Role of Transcription factors in the action of Antipsychotic Drugs Schizophrenia is a major psychotic disorder that frequently has devastating effects on various aspects of the patient's life and carries a high risk of suicide and other life-threatening behaviors. Conventional, typical antipsychotics such as haloperidol are useful in treating the symptoms but do not improve cognitive impairment and exhibit undesirable side effects. Alternately, atypical antipsychotics, olanzapine and ziprasidone have been shown to have superior efficacy on cognitive impairments, fewer extrapyramidal side effects and a broader range of therapeutic effects. The precise molecular mechanisms governing the effects of antipsychotics are not well understood. We hypothesize that the antipsychotic action is via neuroplasticity and synaptic remodeling due to changes in gene expression. Earlier work from multiple research groups have shown robust alterations in gene expression of the Fos, Egr, retinoid acid nuclear receptor and Nurr family of transcription factors (TFs) in response to APD administration. Typical and atypical APDs also exhibit differences in brain sub-region induction patterns of these TFs. Although the induction of TFs by APDs has been investigated for over a decade, very little is known about the functional activity of these TFs and the downstream gene targets that they modulate. The fact that different classes of APDs differentially modulate TF expression based on brain region and duration of drug administration indicates that TFs could play an important role in the mechanism of APD action.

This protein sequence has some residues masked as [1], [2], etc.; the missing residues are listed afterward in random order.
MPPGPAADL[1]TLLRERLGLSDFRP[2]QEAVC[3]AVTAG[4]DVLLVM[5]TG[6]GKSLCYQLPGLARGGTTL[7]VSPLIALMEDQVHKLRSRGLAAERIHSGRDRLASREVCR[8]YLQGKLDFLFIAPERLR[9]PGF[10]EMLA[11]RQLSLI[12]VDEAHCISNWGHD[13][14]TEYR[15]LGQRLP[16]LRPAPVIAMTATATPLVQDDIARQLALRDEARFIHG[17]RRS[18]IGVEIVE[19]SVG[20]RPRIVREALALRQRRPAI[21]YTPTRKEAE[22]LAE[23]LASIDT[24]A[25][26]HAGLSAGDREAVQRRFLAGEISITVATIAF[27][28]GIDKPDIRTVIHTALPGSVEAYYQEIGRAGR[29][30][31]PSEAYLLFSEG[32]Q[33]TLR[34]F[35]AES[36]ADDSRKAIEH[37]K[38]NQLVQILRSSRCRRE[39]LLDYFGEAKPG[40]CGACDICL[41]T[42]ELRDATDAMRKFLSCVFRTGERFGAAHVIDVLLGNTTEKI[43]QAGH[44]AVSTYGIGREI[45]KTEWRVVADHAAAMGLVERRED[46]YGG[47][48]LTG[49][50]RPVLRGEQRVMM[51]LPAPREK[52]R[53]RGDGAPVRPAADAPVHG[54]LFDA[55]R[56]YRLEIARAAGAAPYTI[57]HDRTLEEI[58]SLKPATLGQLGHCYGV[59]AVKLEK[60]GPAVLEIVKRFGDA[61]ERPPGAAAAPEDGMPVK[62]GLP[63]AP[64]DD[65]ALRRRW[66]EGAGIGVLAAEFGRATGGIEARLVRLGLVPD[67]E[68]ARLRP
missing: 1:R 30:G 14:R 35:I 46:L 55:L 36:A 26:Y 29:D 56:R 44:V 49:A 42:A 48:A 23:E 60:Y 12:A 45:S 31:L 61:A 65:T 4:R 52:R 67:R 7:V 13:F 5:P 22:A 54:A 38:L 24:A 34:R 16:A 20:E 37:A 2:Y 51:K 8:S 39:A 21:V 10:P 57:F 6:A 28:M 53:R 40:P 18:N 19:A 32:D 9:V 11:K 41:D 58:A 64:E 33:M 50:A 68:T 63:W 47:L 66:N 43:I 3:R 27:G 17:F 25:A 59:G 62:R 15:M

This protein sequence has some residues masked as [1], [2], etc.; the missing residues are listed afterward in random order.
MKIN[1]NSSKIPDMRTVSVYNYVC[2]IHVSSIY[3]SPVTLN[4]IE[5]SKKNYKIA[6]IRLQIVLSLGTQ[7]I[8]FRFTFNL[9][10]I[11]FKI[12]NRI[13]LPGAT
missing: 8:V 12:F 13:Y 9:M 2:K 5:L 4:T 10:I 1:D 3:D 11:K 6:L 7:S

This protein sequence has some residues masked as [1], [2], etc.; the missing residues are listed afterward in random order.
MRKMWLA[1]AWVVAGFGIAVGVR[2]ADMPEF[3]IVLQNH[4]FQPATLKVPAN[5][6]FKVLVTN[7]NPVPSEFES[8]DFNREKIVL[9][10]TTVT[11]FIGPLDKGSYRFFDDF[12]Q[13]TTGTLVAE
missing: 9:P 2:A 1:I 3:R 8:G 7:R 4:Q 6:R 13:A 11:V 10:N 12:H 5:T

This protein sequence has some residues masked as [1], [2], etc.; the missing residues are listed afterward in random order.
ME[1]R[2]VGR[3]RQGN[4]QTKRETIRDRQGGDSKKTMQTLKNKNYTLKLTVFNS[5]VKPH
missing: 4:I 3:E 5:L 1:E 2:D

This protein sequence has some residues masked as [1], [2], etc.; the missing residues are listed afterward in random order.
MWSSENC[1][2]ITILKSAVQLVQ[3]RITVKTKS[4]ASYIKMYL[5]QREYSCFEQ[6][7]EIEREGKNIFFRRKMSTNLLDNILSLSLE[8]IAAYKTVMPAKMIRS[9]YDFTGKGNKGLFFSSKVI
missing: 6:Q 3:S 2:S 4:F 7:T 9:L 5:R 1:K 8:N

The aim of this R21 Exploratory grant is to characterize transcription factor functional activation by employing a combination of chromatin immunoprecipitation (ChIP) and promoter arrays. TF functional activity will be characterized in the prefrontal cortex and striatum, two well characterized brain regions implicated in schizophrenia as well as APD action. The neuronal phenotype of TF-induced cells will be determined by a combination of immunohistochemical and in situ hybridization analysis. This study will enhance our understanding of the role played by transcription factors in mediating APD action and gene expression. The results from these studies should lead to an RO1 proposal aimed at extending these findings by manipulating specific TFs and investigating their influence in behavioral and genetic models.
The molecular mechanism of antipsychotic drug action is not well understood. Several studies have reported the brain region specific induction of DNA-binding proteins (transcription factors, TF) by these drugs. The functional activity of these transcription factors using microarray chips.
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